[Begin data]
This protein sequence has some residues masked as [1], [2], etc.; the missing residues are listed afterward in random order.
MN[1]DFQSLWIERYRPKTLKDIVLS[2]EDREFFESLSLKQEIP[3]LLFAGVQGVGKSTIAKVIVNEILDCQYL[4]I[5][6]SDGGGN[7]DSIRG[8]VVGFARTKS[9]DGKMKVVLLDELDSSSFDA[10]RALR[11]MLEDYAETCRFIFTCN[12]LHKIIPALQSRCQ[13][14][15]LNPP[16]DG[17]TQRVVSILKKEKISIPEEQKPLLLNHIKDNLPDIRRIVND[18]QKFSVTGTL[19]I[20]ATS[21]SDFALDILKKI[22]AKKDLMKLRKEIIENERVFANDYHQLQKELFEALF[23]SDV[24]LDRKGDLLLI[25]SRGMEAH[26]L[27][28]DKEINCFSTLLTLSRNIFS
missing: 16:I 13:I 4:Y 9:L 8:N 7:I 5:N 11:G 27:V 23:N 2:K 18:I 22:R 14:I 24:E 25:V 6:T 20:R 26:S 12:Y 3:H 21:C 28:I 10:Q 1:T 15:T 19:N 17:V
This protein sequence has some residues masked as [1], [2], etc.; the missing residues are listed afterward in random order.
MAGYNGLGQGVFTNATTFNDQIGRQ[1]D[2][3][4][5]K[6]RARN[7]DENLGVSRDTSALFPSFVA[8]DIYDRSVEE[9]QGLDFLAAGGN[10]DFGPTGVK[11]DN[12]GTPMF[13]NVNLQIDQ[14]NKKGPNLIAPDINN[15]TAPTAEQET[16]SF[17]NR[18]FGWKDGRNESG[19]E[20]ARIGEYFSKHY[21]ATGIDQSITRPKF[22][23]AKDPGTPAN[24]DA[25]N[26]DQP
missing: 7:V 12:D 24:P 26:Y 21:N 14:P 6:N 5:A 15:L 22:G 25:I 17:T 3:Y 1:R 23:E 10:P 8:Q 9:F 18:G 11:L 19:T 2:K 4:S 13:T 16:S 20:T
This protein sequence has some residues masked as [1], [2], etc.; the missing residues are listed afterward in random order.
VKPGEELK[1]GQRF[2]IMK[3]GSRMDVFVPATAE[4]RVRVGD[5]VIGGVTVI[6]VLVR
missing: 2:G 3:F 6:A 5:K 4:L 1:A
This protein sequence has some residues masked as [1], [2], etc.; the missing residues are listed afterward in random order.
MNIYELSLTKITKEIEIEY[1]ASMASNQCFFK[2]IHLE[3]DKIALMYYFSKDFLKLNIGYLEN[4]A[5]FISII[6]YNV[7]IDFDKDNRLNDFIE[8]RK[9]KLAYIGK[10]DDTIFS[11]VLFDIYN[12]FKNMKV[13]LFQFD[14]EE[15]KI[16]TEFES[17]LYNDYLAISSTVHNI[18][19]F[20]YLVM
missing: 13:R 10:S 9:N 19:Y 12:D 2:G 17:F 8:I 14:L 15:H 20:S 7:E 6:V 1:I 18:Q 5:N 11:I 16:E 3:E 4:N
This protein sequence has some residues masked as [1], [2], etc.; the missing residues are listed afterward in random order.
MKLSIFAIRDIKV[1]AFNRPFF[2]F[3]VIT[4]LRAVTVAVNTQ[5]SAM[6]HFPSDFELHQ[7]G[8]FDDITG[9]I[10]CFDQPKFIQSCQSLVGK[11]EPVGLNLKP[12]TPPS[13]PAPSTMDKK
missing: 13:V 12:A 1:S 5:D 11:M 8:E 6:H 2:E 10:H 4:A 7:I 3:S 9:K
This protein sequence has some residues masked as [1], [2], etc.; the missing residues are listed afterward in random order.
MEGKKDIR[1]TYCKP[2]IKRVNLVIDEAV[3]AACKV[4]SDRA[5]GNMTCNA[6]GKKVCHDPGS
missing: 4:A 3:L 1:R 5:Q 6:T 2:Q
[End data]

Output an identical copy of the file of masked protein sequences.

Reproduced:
This protein sequence has some residues masked as [1], [2], etc.; the missing residues are listed afterward in random order.
MN[1]DFQSLWIERYRPKTLKDIVLS[2]EDREFFESLSLKQEIP[3]LLFAGVQGVGKSTIAKVIVNEILDCQYL[4]I[5][6]SDGGGN[7]DSIRG[8]VVGFARTKS[9]DGKMKVVLLDELDSSSFDA[10]RALR[11]MLEDYAETCRFIFTCN[12]LHKIIPALQSRCQ[13][14][15]LNPP[16]DG[17]TQRVVSILKKEKISIPEEQKPLLLNHIKDNLPDIRRIVND[18]QKFSVTGTL[19]I[20]ATS[21]SDFALDILKKI[22]AKKDLMKLRKEIIENERVFANDYHQLQKELFEALF[23]SDV[24]LDRKGDLLLI[25]SRGMEAH[26]L[27][28]DKEINCFSTLLTLSRNIFS
missing: 16:I 13:I 4:Y 9:L 8:N 7:I 5:N 11:G 27:V 23:N 2:K 18:I 22:R 14:I 24:E 25:V 6:T 20:R 26:S 12:Y 3:H 21:C 28:I 10:Q 1:T 15:T 19:N 17:V
This protein sequence has some residues masked as [1], [2], etc.; the missing residues are listed afterward in random order.
MAGYNGLGQGVFTNATTFNDQIGRQ[1]D[2][3][4][5]K[6]RARN[7]DENLGVSRDTSALFPSFVA[8]DIYDRSVEE[9]QGLDFLAAGGN[10]DFGPTGVK[11]DN[12]GTPMF[13]NVNLQIDQ[14]NKKGPNLIAPDINN[15]TAPTAEQET[16]SF[17]NR[18]FGWKDGRNESG[19]E[20]ARIGEYFSKHY[21]ATGIDQSITRPKF[22][23]AKDPGTPAN[24]DA[25]N[26]DQP
missing: 7:V 12:D 24:P 26:Y 21:N 14:P 6:N 5:A 15:L 22:G 25:I 17:T 3:Y 1:R 23:E 10:P 8:Q 9:F 18:G 11:L 19:T 2:K 4:S 13:T 16:S 20:T
This protein sequence has some residues masked as [1], [2], etc.; the missing residues are listed afterward in random order.
VKPGEELK[1]GQRF[2]IMK[3]GSRMDVFVPATAE[4]RVRVGD[5]VIGGVTVI[6]VLVR
missing: 2:G 3:F 6:A 5:K 4:L 1:A
This protein sequence has some residues masked as [1], [2], etc.; the missing residues are listed afterward in random order.
MNIYELSLTKITKEIEIEY[1]ASMASNQCFFK[2]IHLE[3]DKIALMYYFSKDFLKLNIGYLEN[4]A[5]FISII[6]YNV[7]IDFDKDNRLNDFIE[8]RK[9]KLAYIGK[10]DDTIFS[11]VLFDIYN[12]FKNMKV[13]LFQFD[14]EE[15]KI[16]TEFES[17]LYNDYLAISSTVHNI[18][19]F[20]YLVM
missing: 13:R 10:S 9:N 19:Y 12:D 2:G 17:F 8:I 14:L 15:H 20:S 7:E 6:V 1:I 18:Q 5:N 11:I 16:E 3:E 4:N
This protein sequence has some residues masked as [1], [2], etc.; the missing residues are listed afterward in random order.
MKLSIFAIRDIKV[1]AFNRPFF[2]F[3]VIT[4]LRAVTVAVNTQ[5]SAM[6]HFPSDFELHQ[7]G[8]FDDITG[9]I[10]CFDQPKFIQSCQSLVGK[11]EPVGLNLKP[12]TPPS[13]PAPSTMDKK
missing: 13:V 12:A 1:S 5:D 11:M 8:E 6:H 2:E 10:H 4:A 7:I 3:S 9:K
This protein sequence has some residues masked as [1], [2], etc.; the missing residues are listed afterward in random order.
MEGKKDIR[1]TYCKP[2]IKRVNLVIDEAV[3]AACKV[4]SDRA[5]GNMTCNA[6]GKKVCHDPGS
missing: 4:A 3:L 1:R 5:Q 6:T 2:Q